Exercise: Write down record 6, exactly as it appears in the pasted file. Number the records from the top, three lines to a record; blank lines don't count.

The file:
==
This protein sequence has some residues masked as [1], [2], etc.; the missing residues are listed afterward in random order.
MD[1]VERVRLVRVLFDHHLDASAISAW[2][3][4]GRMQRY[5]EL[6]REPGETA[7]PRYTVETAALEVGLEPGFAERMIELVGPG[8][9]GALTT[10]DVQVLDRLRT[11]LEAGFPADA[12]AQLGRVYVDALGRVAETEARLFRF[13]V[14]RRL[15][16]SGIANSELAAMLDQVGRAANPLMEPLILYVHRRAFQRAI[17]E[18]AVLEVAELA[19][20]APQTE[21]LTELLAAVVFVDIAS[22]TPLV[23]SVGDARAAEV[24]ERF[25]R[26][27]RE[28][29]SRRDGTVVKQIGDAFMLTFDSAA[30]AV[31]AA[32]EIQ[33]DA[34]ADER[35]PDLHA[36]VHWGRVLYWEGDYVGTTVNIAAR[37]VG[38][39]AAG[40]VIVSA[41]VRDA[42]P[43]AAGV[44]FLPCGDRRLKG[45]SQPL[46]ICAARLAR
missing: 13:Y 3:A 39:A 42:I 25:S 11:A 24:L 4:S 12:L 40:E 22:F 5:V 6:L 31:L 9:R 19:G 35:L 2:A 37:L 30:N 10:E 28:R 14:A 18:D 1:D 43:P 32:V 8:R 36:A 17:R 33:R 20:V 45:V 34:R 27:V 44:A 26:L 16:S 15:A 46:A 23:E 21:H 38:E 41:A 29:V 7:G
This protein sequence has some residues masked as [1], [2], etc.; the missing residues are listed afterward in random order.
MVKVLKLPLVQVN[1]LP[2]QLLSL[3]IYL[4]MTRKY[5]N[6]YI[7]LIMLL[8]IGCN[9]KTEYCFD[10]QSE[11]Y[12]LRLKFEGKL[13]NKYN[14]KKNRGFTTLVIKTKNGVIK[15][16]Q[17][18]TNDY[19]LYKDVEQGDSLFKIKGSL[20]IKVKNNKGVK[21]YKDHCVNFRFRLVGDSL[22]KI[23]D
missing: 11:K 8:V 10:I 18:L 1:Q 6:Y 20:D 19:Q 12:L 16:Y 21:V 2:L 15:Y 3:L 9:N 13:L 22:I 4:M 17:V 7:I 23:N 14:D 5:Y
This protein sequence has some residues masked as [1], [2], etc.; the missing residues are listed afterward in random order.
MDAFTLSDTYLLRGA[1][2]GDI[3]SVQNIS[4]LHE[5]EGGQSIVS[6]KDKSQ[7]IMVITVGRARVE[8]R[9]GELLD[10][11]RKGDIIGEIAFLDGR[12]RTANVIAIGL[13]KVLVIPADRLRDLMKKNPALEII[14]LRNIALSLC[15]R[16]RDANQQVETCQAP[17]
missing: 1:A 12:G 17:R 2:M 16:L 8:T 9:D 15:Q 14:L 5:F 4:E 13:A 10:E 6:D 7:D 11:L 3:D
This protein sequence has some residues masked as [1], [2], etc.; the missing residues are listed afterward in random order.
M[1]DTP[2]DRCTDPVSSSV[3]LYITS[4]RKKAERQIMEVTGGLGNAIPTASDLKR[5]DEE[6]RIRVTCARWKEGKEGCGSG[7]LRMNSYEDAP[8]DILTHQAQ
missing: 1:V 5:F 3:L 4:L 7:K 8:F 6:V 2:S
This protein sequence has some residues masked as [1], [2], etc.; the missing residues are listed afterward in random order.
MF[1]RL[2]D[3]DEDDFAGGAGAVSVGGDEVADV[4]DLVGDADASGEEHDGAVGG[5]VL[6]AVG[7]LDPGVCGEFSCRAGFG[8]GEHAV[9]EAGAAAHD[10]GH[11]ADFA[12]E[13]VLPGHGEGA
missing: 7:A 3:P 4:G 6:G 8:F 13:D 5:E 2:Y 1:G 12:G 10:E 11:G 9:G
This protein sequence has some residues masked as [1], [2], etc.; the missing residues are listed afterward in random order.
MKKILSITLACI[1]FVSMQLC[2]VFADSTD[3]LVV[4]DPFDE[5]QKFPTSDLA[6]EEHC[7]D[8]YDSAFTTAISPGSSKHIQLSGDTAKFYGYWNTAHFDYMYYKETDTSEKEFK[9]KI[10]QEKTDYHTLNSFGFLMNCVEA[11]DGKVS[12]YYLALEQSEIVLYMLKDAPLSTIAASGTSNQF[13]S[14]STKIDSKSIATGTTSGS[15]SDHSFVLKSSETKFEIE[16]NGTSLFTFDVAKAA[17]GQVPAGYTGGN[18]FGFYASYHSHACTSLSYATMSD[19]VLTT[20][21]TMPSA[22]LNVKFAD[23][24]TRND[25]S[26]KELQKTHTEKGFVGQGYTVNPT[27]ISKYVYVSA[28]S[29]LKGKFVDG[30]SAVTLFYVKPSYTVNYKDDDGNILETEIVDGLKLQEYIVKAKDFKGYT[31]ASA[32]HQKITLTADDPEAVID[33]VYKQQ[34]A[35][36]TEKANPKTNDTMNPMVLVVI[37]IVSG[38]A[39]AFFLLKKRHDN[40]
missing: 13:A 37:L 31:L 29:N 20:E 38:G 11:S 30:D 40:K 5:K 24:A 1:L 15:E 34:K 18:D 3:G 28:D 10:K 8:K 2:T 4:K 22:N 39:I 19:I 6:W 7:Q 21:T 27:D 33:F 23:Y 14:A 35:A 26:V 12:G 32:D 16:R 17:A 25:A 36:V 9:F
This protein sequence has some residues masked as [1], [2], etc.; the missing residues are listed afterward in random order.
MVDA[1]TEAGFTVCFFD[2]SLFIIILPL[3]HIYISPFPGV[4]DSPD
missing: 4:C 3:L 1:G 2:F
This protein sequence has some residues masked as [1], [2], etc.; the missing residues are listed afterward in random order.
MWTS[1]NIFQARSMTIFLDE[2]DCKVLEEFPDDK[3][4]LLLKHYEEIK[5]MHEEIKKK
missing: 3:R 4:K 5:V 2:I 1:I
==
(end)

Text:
This protein sequence has some residues masked as [1], [2], etc.; the missing residues are listed afterward in random order.
MKKILSITLACI[1]FVSMQLC[2]VFADSTD[3]LVV[4]DPFDE[5]QKFPTSDLA[6]EEHC[7]D[8]YDSAFTTAISPGSSKHIQLSGDTAKFYGYWNTAHFDYMYYKETDTSEKEFK[9]KI[10]QEKTDYHTLNSFGFLMNCVEA[11]DGKVS[12]YYLALEQSEIVLYMLKDAPLSTIAASGTSNQF[13]S[14]STKIDSKSIATGTTSGS[15]SDHSFVLKSSETKFEIE[16]NGTSLFTFDVAKAA[17]GQVPAGYTGGN[18]FGFYASYHSHACTSLSYATMSD[19]VLTT[20][21]TMPSA[22]LNVKFAD[23][24]TRND[25]S[26]KELQKTHTEKGFVGQGYTVNPT[27]ISKYVYVSA[28]S[29]LKGKFVDG[30]SAVTLFYVKPSYTVNYKDDDGNILETEIVDGLKLQEYIVKAKDFKGYT[31]ASA[32]HQKITLTADDPEAVID[33]VYKQQ[34]A[35][36]TEKANPKTNDTMNPMVLVVI[37]IVSG[38]A[39]AFFLLKKRHDN[40]
missing: 13:A 37:L 31:L 29:N 20:E 38:G 11:S 30:D 40:K 5:K 24:A 1:L 15:E 34:K 18:D 3:G 28:D 10:K 8:K 2:T 4:K 22:N 39:I 19:I 6:W 7:Q 21:T 27:D 33:F 23:Y 14:A 35:A 26:V 12:G 32:D 16:R 17:A 25:A 36:V 9:F